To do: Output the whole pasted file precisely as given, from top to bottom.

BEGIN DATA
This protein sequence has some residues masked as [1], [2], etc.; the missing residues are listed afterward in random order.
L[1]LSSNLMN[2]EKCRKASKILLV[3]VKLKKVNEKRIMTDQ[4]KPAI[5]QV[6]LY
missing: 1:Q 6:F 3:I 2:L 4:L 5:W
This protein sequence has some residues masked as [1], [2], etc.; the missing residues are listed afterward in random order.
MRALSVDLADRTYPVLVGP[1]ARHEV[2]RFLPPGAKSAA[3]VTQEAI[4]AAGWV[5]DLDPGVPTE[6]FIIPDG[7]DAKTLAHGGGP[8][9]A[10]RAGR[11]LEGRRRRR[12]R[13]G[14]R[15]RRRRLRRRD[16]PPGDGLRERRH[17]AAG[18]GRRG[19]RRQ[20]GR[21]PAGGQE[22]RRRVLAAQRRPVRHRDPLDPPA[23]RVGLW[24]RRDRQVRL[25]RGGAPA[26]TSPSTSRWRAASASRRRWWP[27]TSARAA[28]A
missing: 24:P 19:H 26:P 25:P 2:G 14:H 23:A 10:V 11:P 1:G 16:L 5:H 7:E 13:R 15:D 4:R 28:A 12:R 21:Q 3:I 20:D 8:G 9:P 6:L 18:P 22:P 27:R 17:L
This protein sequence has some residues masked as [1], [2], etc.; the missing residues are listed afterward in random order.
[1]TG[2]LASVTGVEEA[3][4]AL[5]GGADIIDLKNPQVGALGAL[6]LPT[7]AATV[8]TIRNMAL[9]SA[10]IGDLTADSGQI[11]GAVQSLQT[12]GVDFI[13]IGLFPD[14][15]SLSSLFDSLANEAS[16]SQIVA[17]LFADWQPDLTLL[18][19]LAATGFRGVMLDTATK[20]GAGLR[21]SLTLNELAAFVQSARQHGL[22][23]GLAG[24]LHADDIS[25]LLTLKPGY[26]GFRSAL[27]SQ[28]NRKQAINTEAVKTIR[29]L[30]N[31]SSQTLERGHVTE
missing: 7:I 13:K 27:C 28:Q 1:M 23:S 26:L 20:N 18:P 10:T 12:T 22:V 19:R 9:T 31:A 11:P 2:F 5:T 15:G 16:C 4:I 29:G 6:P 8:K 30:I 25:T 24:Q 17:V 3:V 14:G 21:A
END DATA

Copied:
This protein sequence has some residues masked as [1], [2], etc.; the missing residues are listed afterward in random order.
L[1]LSSNLMN[2]EKCRKASKILLV[3]VKLKKVNEKRIMTDQ[4]KPAI[5]QV[6]LY
missing: 1:Q 6:F 3:I 2:L 4:L 5:W
This protein sequence has some residues masked as [1], [2], etc.; the missing residues are listed afterward in random order.
MRALSVDLADRTYPVLVGP[1]ARHEV[2]RFLPPGAKSAA[3]VTQEAI[4]AAGWV[5]DLDPGVPTE[6]FIIPDG[7]DAKTLAHGGGP[8][9]A[10]RAGR[11]LEGRRRRR[12]R[13]G[14]R[15]RRRRLRRRD[16]PPGDGLRERRH[17]AAG[18]GRRG[19]RRQ[20]GR[21]PAGGQE[22]RRRVLAAQRRPVRHRDPLDPPA[23]RVGLW[24]RRDRQVRL[25]RGGAPA[26]TSPSTSRWRAASASRRRWWP[27]TSARAA[28]A
missing: 24:P 19:H 26:P 25:P 2:G 14:H 23:A 10:V 11:P 1:G 16:L 5:H 7:E 13:R 15:D 4:R 28:A 12:R 21:Q 3:I 20:D 8:G 9:P 6:L 18:P 22:P 27:R 17:L
This protein sequence has some residues masked as [1], [2], etc.; the missing residues are listed afterward in random order.
[1]TG[2]LASVTGVEEA[3][4]AL[5]GGADIIDLKNPQVGALGAL[6]LPT[7]AATV[8]TIRNMAL[9]SA[10]IGDLTADSGQI[11]GAVQSLQT[12]GVDFI[13]IGLFPD[14][15]SLSSLFDSLANEAS[16]SQIVA[17]LFADWQPDLTLL[18][19]LAATGFRGVMLDTATK[20]GAGLR[21]SLTLNELAAFVQSARQHGL[22][23]GLAG[24]LHADDIS[25]LLTLKPGY[26]GFRSAL[27]SQ[28]NRKQAINTEAVKTIR[29]L[30]N[31]SSQTLERGHVTE
missing: 7:I 13:K 27:C 28:Q 1:M 23:S 26:L 20:N 18:P 10:T 12:T 22:V 19:R 9:T 31:A 11:P 2:F 5:T 15:G 16:C 4:I 29:G 6:P 8:K 30:I 25:T 24:Q 17:V 3:V 14:G 21:A